(P058) Stereotactic Body Radiotherapy for Non–Small-Cell Lung Cancer Patients With Central Lung Tumors: An Analysis of Outcomes and Toxicity

April 15, 2014
Volume 28, Issue 1S

Stereotactic body radiotherapy (SBRT) is increasingly used as the primary treatment for early-stage medically inoperable non–small-cell lung cancer (NSCLC). Although the role of SBRT is established in the treatment of peripheral lung tumors, the outcomes and toxicities of SBRT for central lung tumors are not well characterized. This study investigates our institutional experience with SBRT for central tumors in NSCLC patients.

Benjamin Mou, MD, Kenneth W. Merrell, MD, Dawn A. Owen, MD, PhD, Katy Nelson, RN, Yolanda I. Garces, MD, Kenneth R. Olivier, MD; Mayo Clinic

Background: Stereotactic body radiotherapy (SBRT) is increasingly used as the primary treatment for early-stage medically inoperable non–small-cell lung cancer (NSCLC). Although the role of SBRT is established in the treatment of peripheral lung tumors, the outcomes and toxicities of SBRT for central lung tumors are not well characterized. This study investigates our institutional experience with SBRT for central tumors in NSCLC patients.

Materials and Methods: The Mayo Clinic SBRT database prospectively collects patient demographic and treatment-related data for all patients treated at our institution. We performed a retrospective chart review on NSCLC patients with primary and recurrent central lung tumors treated with SBRT between April 2008 and May 2013. The most frequently used dose fractionation regimens were 50 Gy in five fractions and 48 Gy in four fractions delivered over consecutive days. Local control (LC) and overall survival (OS) were measured using Kaplan-Meier estimates. Tumor response was scored using Response Evaluation Criteria in Solid Tumors version 1.1 (RECIST v1.1). Toxicity was graded using the Radiation Therapy Oncology Group (RTOG) Common Toxicity Criteria.

Results: A total of 85 central lung tumors from 80 patients were included for analysis. Median age was 74 years (range: 40–91 yr), and median follow-up was 19.1 months (range: 3.3–61.0 mo). There were 54 primary tumors and 31 recurrent tumors. Median tumor size was 2.0 cm (range: 0.6–5.5 cm). There were three local failures, resulting in 2-year and 4-year LC rates of 96.6% and 87.8%, respectively. The median survival was 46.1 months. The 2-year and 4-year OS rates were 69.8% and 39.9%, respectively. Rates of complete response, partial response, and stable disease were 29% (n = 25), 53% (n = 45), and 18% (n = 15), respectively. There were 16 patients with grade III or higher pneumonitis, including one grade IV and one grade V toxicity. The patient with grade V toxicity had a 5.5-cm tumor and prior pneumonectomy. There were no grade III or higher acute toxicities. Toxicities were not associated with tumor size, radiation dose, or previous local therapy. Univariate analysis demonstrated no statistically significant differences in LC or OS between primary or recurrent tumors, histology, tumor size, or radiation dose.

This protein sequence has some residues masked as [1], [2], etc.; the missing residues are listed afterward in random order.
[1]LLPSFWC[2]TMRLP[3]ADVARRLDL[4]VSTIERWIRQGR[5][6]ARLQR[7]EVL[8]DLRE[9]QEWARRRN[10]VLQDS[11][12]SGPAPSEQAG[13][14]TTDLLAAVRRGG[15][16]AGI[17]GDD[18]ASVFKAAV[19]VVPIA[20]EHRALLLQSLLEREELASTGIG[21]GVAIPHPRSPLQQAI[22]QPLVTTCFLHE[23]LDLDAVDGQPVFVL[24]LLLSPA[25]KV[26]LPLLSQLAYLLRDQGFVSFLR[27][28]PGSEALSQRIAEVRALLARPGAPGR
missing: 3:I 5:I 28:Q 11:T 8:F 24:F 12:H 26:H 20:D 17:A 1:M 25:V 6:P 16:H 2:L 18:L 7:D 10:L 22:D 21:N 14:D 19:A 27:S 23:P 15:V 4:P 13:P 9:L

Conclusions: SBRT provides excellent LC for central NSCLC tumors. Toxicity rates are acceptable; however, appropriate patient selection is imperative, as we await results from prospective trials of SBRT for central lung tumors.